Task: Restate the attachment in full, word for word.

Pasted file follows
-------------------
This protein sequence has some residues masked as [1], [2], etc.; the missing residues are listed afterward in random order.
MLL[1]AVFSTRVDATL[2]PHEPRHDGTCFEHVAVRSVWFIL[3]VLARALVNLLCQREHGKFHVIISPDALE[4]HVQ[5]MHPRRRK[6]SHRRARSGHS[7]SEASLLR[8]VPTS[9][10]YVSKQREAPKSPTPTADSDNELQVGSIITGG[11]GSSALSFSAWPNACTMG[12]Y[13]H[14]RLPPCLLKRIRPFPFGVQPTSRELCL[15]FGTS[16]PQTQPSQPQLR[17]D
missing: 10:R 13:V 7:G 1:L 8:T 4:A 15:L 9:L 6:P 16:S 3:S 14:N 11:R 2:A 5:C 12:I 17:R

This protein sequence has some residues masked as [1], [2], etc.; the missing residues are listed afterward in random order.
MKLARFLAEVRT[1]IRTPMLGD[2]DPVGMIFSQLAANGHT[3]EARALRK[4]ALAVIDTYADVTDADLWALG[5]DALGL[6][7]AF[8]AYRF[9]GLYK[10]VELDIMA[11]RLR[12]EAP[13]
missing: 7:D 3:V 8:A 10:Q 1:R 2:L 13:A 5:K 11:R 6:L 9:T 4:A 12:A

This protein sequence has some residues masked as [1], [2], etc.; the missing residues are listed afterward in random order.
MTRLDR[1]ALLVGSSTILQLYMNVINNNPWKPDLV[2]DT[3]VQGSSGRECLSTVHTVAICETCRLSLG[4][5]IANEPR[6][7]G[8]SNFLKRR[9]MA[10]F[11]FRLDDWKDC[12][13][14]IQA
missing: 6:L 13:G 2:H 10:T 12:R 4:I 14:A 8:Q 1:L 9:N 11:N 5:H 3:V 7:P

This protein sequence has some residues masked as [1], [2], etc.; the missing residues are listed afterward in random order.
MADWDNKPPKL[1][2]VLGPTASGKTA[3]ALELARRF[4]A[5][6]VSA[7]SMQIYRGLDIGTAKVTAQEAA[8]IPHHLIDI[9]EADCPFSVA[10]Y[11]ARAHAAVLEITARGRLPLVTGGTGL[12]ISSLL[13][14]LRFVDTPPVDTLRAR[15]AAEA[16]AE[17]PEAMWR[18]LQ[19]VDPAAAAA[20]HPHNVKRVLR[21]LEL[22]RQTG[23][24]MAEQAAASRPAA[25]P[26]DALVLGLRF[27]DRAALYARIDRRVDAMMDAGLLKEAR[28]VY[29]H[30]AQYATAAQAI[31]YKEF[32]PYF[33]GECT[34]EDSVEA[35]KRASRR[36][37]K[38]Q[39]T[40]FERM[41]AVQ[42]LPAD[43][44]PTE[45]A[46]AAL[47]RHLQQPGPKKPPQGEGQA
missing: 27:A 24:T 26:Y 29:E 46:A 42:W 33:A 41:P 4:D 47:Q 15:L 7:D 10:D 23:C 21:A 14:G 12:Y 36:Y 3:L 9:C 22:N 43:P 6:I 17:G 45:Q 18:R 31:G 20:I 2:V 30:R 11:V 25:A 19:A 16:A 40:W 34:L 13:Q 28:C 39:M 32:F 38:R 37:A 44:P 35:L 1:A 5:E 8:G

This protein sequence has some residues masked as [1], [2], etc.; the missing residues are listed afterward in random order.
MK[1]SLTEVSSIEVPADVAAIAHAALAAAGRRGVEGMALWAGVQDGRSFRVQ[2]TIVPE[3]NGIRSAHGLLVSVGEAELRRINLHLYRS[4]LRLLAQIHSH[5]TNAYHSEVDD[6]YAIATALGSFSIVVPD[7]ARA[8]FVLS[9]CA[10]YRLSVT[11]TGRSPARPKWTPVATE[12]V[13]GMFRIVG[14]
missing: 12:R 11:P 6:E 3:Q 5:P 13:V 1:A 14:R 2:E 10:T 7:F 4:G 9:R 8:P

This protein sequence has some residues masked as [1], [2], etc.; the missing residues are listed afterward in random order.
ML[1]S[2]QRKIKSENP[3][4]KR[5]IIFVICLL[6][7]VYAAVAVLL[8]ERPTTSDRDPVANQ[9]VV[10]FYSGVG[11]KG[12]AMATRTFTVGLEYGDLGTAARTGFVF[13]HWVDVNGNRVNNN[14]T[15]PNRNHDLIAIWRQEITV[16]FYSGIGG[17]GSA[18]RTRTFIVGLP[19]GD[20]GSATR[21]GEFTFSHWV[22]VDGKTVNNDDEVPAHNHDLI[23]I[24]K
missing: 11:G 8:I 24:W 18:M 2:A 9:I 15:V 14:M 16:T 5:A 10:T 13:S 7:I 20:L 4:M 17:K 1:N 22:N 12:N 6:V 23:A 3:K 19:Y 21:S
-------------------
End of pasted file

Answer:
This protein sequence has some residues masked as [1], [2], etc.; the missing residues are listed afterward in random order.
MLL[1]AVFSTRVDATL[2]PHEPRHDGTCFEHVAVRSVWFIL[3]VLARALVNLLCQREHGKFHVIISPDALE[4]HVQ[5]MHPRRRK[6]SHRRARSGHS[7]SEASLLR[8]VPTS[9][10]YVSKQREAPKSPTPTADSDNELQVGSIITGG[11]GSSALSFSAWPNACTMG[12]Y[13]H[14]RLPPCLLKRIRPFPFGVQPTSRELCL[15]FGTS[16]PQTQPSQPQLR[17]D
missing: 10:R 13:V 7:G 1:L 8:T 4:A 15:L 9:L 6:P 16:S 3:S 14:N 11:R 2:A 5:C 12:I 17:R

This protein sequence has some residues masked as [1], [2], etc.; the missing residues are listed afterward in random order.
MKLARFLAEVRT[1]IRTPMLGD[2]DPVGMIFSQLAANGHT[3]EARALRK[4]ALAVIDTYADVTDADLWALG[5]DALGL[6][7]AF[8]AYRF[9]GLYK[10]VELDIMA[11]RLR[12]EAP[13]
missing: 7:D 3:V 8:A 10:Q 1:R 2:L 13:A 5:K 11:R 6:L 9:T 4:A 12:A

This protein sequence has some residues masked as [1], [2], etc.; the missing residues are listed afterward in random order.
MTRLDR[1]ALLVGSSTILQLYMNVINNNPWKPDLV[2]DT[3]VQGSSGRECLSTVHTVAICETCRLSLG[4][5]IANEPR[6][7]G[8]SNFLKRR[9]MA[10]F[11]FRLDDWKDC[12][13][14]IQA
missing: 6:L 13:G 2:H 10:T 12:R 4:I 14:A 8:Q 1:L 9:N 11:N 5:H 3:V 7:P

This protein sequence has some residues masked as [1], [2], etc.; the missing residues are listed afterward in random order.
MADWDNKPPKL[1][2]VLGPTASGKTA[3]ALELARRF[4]A[5][6]VSA[7]SMQIYRGLDIGTAKVTAQEAA[8]IPHHLIDI[9]EADCPFSVA[10]Y[11]ARAHAAVLEITARGRLPLVTGGTGL[12]ISSLL[13][14]LRFVDTPPVDTLRAR[15]AAEA[16]AE[17]PEAMWR[18]LQ[19]VDPAAAAA[20]HPHNVKRVLR[21]LEL[22]RQTG[23][24]MAEQAAASRPAA[25]P[26]DALVLGLRF[27]DRAALYARIDRRVDAMMDAGLLKEAR[28]VY[29]H[30]AQYATAAQAI[31]YKEF[32]PYF[33]GECT[34]EDSVEA[35]KRASRR[36][37]K[38]Q[39]T[40]FERM[41]AVQ[42]LPAD[43][44]PTE[45]A[46]AAL[47]RHLQQPGPKKPPQGEGQA
missing: 27:A 24:T 26:Y 29:E 46:A 42:W 33:A 41:P 4:D 47:Q 15:L 7:D 10:D 23:C 21:A 14:G 12:Y 36:Y 3:L 9:C 22:N 43:P 6:I 17:G 45:Q 18:R 31:G 20:I 2:V 30:R 11:V 25:A 19:A 16:A 40:W 34:L 13:Q 28:C 39:M 32:F 38:R 37:A 44:P 35:L 1:A 5:E 8:G

This protein sequence has some residues masked as [1], [2], etc.; the missing residues are listed afterward in random order.
MK[1]SLTEVSSIEVPADVAAIAHAALAAAGRRGVEGMALWAGVQDGRSFRVQ[2]TIVPE[3]NGIRSAHGLLVSVGEAELRRINLHLYRS[4]LRLLAQIHSH[5]TNAYHSEVDD[6]YAIATALGSFSIVVPD[7]ARA[8]FVLS[9]CA[10]YRLSVT[11]TGRSPARPKWTPVATE[12]V[13]GMFRIVG[14]
missing: 12:R 11:P 6:E 3:Q 5:P 13:V 1:A 14:R 2:E 10:T 7:F 4:G 9:R 8:P

This protein sequence has some residues masked as [1], [2], etc.; the missing residues are listed afterward in random order.
ML[1]S[2]QRKIKSENP[3][4]KR[5]IIFVICLL[6][7]VYAAVAVLL[8]ERPTTSDRDPVANQ[9]VV[10]FYSGVG[11]KG[12]AMATRTFTVGLEYGDLGTAARTGFVF[13]HWVDVNGNRVNNN[14]T[15]PNRNHDLIAIWRQEITV[16]FYSGIGG[17]GSA[18]RTRTFIVGLP[19]GD[20]GSATR[21]GEFTFSHWV[22]VDGKTVNNDDEVPAHNHDLI[23]I[24]K
missing: 11:G 8:I 24:W 18:M 2:A 9:I 15:V 14:M 16:T 5:A 10:T 13:S 7:I 20:L 4:M 17:K 1:N 22:N 12:N 6:V 23:A 3:K 19:Y 21:S